And so, a board member doing that is going to bring their best resources to that game. And they may have plenty of good skills at their disposal, but they’re still human. And that’s still a very, very difficult task. And one thing we know about this kind of decision-making is that decision makers tend to be overly confident in the conclusions that they reach. And that the data in this case is often very poor data. So, a decision- maker is looking at this weak, sparse data and making a confident and likely poor prediction. What an AI would do is look at that same poor sparse data, be able to make a prediction but along with that prediction would come sort of an explicit statement of how unreliable it is. Because the AI is able to factor in the fact that this is not good data.
Professor Cameron is very clear to note that this is all theoretical, and that she doubts the proper legal systems would ever be in place to allow something like this to come to fruition. Still in theory, she and Goldfarb’s ideas on how AI could be used in refugee claims does provide a bit of hope.
Hilary Evans Cameron
This will be a very helpful system, because in other words, at the heart of this refugee status decision-making process should be that idea that it is better by orders of magnitude to give protection to someone who doesn’t need it, than to withhold protection from someone who does. And so, if a decision-maker has that legal framework, that normative ethical framework in place, and the AI tells them, look, this is really uncertain. In other words, the points that you’re asking us to decide or points that we don’t think you can reliably know, then that should allow more people who need protection to get it.
Hillary Evans Cameron is an assistant professor at Toronto Metropolitan University’s Lincoln Alexander School of Law. Many thanks to her for sharing her expertise with us. Now, let’s take a deeper look at the role artificial intelligence plays in managing migration. Joining me is Ana Beduschi, professor of law at Exeter University in the UK, and Tuba Bircan, research professor at the department of sociology and research coordinator of the Interface Demography Research group at Vrije University in Brussels. Thanks to you both for joining me!
AI is often thought of as robots and self-driving cars. But the truth is it’s embedded into our everyday lives. What exactly is AI?
That’s a very good question. And I would say there is no single straightforward answer to that because currently there is no internationally agreed definition of AI. But we could say that AI can be broadly understood as a collection of technologies that combine data algorithms and computing power. If we follow the definition that is given by the European Commission, for example, these technologies will consist of software, but also hardware systems that are designed by humans – and that’s an important point, that they are designed by humans – and that if they’re given a complex goal, they can act in the physical or in the digital dimension, perceive their environment through data acquisition, interpret the collected data that can be structured or unstructured and deriving from this data they will decide on best courses of actions to take to achieve a given goal. Broadly speaking, these are systems that are designed by humans, and these are technologies that we have in our daily lives. So, as I said, these are technologies that are embedded in smart assistants, in our mobile phones, or in our virtual home systems.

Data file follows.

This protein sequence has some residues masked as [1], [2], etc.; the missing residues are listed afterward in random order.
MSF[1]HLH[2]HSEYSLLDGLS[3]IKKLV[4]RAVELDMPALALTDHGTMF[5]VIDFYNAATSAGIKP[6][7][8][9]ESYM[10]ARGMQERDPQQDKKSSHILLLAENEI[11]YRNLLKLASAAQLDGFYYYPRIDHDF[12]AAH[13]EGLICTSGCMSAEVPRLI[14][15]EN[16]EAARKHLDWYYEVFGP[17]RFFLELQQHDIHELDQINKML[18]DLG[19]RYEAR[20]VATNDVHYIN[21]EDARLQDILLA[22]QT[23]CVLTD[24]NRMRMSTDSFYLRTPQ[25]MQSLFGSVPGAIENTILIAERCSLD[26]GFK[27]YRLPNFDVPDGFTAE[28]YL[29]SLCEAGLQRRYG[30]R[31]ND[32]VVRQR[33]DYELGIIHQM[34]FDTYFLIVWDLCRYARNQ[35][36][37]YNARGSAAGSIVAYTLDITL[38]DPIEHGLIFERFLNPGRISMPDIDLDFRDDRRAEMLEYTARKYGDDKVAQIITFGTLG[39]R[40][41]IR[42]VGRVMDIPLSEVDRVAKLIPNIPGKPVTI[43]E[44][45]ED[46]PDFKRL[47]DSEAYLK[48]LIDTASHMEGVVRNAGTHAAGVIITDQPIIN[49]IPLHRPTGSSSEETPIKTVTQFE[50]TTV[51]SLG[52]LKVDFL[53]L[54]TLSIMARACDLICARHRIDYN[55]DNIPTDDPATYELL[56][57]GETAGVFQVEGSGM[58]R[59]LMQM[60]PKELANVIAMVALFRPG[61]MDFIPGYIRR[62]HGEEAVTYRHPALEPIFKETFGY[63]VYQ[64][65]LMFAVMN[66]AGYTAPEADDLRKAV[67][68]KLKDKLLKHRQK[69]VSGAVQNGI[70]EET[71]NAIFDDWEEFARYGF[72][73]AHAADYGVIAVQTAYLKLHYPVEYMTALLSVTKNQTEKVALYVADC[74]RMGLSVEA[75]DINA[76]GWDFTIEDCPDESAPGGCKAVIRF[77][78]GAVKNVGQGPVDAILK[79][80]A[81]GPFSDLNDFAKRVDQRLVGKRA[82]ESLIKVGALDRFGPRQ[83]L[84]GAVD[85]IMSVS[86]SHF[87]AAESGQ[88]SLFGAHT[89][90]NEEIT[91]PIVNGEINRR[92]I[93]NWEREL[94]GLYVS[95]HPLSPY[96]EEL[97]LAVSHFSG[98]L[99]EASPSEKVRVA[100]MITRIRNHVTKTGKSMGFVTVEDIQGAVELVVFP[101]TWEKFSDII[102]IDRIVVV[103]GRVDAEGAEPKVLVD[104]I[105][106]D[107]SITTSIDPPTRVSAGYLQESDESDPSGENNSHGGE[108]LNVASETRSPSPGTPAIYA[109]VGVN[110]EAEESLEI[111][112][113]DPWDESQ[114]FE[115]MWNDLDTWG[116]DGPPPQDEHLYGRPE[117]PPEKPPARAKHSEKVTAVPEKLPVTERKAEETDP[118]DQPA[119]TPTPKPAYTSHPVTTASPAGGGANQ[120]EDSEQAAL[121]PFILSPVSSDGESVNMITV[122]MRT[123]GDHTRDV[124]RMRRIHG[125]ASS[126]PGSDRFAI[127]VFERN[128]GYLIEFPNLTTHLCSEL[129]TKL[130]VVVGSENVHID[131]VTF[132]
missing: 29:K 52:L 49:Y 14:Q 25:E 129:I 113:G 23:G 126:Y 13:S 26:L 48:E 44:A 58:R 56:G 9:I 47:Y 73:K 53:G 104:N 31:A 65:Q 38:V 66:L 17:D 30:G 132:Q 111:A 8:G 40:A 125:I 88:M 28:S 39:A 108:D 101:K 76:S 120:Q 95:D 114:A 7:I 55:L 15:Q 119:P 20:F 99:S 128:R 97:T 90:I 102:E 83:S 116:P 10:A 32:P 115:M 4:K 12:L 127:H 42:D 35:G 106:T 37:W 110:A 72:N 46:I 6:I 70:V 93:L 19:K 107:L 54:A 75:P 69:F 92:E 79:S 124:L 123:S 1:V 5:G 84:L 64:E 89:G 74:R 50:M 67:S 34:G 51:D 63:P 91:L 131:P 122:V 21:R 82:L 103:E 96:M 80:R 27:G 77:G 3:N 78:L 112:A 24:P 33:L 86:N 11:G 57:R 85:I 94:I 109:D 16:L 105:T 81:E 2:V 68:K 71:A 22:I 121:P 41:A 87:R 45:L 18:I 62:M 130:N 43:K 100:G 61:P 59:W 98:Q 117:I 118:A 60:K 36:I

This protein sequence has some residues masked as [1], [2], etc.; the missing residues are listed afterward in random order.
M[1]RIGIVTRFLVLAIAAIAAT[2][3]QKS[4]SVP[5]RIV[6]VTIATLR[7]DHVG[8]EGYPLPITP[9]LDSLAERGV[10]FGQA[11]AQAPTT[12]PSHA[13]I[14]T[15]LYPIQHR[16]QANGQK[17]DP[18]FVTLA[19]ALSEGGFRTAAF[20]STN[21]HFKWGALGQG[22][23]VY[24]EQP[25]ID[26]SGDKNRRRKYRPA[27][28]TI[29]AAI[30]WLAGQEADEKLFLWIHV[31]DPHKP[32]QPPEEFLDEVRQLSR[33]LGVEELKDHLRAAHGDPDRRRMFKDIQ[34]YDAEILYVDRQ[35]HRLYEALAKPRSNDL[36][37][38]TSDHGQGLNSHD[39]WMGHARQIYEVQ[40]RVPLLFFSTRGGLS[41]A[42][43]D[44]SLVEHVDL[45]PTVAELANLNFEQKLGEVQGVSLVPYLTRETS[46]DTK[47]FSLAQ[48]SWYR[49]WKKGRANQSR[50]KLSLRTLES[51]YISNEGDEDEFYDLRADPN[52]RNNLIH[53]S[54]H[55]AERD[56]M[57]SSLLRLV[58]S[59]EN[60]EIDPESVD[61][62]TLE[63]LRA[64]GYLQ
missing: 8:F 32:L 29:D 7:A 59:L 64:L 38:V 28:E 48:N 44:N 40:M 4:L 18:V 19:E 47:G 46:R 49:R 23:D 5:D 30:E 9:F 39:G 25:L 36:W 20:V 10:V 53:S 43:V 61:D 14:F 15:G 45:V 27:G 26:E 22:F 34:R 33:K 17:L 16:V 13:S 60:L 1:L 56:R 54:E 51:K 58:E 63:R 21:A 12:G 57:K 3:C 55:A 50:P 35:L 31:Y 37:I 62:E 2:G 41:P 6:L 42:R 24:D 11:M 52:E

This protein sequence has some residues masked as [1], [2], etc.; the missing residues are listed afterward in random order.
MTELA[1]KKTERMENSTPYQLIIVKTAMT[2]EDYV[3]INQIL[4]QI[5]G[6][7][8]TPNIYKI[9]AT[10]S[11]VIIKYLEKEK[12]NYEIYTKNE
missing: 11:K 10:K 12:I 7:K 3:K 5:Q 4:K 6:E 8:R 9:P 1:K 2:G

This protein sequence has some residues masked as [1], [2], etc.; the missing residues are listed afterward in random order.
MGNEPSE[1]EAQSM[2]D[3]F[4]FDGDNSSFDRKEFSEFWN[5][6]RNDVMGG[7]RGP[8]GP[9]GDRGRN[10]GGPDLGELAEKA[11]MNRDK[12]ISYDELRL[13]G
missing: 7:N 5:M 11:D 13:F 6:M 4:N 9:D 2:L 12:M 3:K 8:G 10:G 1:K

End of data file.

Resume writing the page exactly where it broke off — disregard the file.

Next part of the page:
So, Tuba, just building on what Ana said, when we’re talking about AI, are we talking about computers understanding?
Very, very, very important question. I think, as Ana said, what we have to remember about AI is it’s a kind of an ecosystem including both software and hardware. But the overall goal is to simulate or to mimic humans and our actions. So, we can think of them like small machines which are programmed to think like us, however, they are solely based on data because they are trained on existing data. Which brings us to the important point about how they differ from a predictive analysis? So, they do predict, they can forecast things. So, AI can tell us about [the] ‘what’. But they are very poor in explaining ‘why’. Because they do not have the larger social or theoretical power to explain the causality. So, I think for understanding, they still have a way to go but they can be used for pattern recognition. Particularly [to ask] what do we see in this large dataset? At least we have to acknowledge the shortcomings about understanding.
So, when talking about AI, the term ‘big data’ comes up a lot. What exactly is big data and how does it tie in with AI?
From all my research, what I noticed is that indeed, there is this linkage between AI and big data, as Tuba rightly pointed out. AI systems are based on data they need to be trained on these datasets. And some of these datasets might be what we would qualify as big data. So, these large, complex, variable datasets that need computer power to be analyzed because of their size, their complexity, their multi-dimensional aspects, their variability. So, a human being will not be able to analyze that vast data sets, but we need a computer to do so. And that’s probably the link where we see more and more this relationship between big data and AI.